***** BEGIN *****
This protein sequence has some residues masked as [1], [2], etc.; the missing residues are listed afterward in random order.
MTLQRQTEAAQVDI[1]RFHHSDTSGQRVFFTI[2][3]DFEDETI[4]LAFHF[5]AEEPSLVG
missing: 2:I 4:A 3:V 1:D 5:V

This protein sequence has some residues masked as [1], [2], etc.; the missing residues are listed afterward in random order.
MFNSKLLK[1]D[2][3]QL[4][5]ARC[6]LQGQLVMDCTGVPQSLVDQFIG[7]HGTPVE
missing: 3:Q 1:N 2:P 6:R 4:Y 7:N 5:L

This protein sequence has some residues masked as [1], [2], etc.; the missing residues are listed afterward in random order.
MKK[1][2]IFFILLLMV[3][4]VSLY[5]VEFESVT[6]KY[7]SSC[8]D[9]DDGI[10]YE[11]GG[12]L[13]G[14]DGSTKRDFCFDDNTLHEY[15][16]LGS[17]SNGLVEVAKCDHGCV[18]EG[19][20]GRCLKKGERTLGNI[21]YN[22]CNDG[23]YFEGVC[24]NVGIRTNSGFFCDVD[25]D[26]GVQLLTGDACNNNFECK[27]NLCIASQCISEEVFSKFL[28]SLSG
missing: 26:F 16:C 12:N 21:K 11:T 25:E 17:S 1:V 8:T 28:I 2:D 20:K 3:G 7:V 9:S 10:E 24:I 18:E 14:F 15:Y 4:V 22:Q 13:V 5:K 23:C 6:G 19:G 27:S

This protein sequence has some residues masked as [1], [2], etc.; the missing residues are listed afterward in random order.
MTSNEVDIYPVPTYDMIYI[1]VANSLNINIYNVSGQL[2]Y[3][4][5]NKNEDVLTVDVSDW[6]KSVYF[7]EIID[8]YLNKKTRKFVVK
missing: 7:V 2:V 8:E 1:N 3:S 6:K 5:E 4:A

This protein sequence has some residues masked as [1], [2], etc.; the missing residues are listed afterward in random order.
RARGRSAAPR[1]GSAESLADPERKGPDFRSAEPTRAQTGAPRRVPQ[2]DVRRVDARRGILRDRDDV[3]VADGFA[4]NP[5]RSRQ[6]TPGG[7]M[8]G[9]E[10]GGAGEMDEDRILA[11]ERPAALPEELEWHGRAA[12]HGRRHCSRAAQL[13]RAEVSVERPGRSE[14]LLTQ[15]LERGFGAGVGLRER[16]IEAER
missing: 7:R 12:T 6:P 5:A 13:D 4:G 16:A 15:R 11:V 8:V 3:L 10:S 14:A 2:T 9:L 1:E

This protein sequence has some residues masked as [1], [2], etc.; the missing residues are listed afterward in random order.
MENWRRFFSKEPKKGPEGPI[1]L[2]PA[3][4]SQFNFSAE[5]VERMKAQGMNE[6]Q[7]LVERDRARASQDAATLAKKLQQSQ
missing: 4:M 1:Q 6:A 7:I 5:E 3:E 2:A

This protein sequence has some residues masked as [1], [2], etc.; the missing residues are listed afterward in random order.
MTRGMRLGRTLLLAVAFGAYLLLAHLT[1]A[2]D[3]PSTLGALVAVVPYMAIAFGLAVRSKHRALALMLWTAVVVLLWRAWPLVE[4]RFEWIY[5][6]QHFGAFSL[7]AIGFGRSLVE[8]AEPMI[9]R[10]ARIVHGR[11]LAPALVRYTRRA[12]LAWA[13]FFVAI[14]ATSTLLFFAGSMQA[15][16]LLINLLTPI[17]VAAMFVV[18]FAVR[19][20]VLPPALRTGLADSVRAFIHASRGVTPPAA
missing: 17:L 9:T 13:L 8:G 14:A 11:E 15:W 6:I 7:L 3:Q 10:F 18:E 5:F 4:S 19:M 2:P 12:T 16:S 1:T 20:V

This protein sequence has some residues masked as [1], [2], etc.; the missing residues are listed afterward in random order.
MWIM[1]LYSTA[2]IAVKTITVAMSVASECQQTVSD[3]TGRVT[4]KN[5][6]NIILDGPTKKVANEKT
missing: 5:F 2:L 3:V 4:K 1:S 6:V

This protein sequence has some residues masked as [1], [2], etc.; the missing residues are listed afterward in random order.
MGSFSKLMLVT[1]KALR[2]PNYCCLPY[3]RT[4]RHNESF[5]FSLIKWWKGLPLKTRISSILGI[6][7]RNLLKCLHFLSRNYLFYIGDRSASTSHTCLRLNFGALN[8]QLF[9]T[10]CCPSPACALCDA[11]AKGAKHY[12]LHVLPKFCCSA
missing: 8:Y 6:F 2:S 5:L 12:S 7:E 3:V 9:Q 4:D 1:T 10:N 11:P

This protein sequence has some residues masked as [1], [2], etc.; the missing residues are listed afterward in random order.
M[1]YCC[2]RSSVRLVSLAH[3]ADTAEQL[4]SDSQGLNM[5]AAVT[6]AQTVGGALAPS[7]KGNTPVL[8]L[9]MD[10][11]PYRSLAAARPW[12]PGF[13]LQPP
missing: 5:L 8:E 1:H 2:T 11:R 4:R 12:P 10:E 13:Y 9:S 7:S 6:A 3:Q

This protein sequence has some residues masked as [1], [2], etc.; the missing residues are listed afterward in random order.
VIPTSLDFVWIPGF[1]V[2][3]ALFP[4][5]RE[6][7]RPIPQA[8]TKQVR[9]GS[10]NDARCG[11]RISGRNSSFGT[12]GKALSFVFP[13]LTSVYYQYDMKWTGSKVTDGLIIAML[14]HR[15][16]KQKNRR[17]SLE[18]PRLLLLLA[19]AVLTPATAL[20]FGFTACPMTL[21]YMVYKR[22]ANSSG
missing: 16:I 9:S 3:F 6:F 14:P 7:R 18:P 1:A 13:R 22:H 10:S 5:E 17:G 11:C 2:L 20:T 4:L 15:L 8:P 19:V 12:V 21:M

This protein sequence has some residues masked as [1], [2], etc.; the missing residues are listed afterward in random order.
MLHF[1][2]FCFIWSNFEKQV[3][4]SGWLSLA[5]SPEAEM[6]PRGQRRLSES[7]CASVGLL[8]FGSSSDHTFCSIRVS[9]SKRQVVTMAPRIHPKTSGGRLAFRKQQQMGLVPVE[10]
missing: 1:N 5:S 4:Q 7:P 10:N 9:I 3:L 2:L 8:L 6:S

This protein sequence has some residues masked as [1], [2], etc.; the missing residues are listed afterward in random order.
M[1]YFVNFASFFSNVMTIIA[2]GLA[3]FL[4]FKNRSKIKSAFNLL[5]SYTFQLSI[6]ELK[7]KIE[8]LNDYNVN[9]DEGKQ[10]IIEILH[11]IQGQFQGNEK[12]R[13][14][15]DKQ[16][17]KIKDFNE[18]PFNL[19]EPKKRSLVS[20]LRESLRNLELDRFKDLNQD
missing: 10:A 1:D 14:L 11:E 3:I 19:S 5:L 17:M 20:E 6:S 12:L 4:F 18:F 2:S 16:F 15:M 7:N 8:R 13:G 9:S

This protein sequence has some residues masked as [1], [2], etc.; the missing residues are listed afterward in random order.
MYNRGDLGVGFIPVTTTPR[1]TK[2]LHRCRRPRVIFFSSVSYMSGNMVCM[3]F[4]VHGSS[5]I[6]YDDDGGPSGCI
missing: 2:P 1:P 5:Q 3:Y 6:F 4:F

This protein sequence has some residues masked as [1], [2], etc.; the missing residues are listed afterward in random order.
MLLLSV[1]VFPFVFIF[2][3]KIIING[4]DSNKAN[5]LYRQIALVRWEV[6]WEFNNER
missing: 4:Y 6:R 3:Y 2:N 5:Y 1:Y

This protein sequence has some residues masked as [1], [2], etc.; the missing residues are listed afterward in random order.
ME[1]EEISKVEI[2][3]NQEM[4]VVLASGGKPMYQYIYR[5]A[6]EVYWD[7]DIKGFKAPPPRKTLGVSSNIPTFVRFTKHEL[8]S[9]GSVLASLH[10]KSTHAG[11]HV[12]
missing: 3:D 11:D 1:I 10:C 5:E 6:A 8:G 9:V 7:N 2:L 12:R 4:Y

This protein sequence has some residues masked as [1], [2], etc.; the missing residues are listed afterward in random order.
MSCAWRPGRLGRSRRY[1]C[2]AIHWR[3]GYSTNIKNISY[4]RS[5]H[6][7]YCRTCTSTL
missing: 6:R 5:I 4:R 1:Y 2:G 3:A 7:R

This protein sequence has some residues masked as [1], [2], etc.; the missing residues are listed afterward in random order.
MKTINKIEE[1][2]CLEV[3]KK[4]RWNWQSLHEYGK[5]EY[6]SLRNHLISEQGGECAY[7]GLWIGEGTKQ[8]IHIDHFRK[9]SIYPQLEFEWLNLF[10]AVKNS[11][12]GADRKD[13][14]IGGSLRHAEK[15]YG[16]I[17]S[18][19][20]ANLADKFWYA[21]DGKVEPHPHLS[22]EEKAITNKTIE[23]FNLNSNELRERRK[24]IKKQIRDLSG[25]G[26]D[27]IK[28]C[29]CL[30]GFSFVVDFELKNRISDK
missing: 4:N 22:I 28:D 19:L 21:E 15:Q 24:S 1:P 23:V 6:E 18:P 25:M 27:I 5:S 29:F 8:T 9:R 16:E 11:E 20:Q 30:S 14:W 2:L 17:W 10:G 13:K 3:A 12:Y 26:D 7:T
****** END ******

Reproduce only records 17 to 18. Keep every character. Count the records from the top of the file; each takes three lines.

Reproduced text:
This protein sequence has some residues masked as [1], [2], etc.; the missing residues are listed afterward in random order.
MSCAWRPGRLGRSRRY[1]C[2]AIHWR[3]GYSTNIKNISY[4]RS[5]H[6][7]YCRTCTSTL
missing: 6:R 5:I 4:R 1:Y 2:G 3:A 7:R

This protein sequence has some residues masked as [1], [2], etc.; the missing residues are listed afterward in random order.
MKTINKIEE[1][2]CLEV[3]KK[4]RWNWQSLHEYGK[5]EY[6]SLRNHLISEQGGECAY[7]GLWIGEGTKQ[8]IHIDHFRK[9]SIYPQLEFEWLNLF[10]AVKNS[11][12]GADRKD[13][14]IGGSLRHAEK[15]YG[16]I[17]S[18][19][20]ANLADKFWYA[21]DGKVEPHPHLS[22]EEKAITNKTIE[23]FNLNSNELRERRK[24]IKKQIRDLSG[25]G[26]D[27]IK[28]C[29]CL[30]GFSFVVDFELKNRISDK
missing: 4:N 22:I 28:D 19:L 21:E 15:Q 24:S 1:P 23:V 6:E 18:P 25:M 27:I 5:S 29:F 8:T 9:R 16:E 11:E 20:Q 30:S 14:W 2:L 17:W 10:G 13:K 3:A 12:Y 26:D 7:T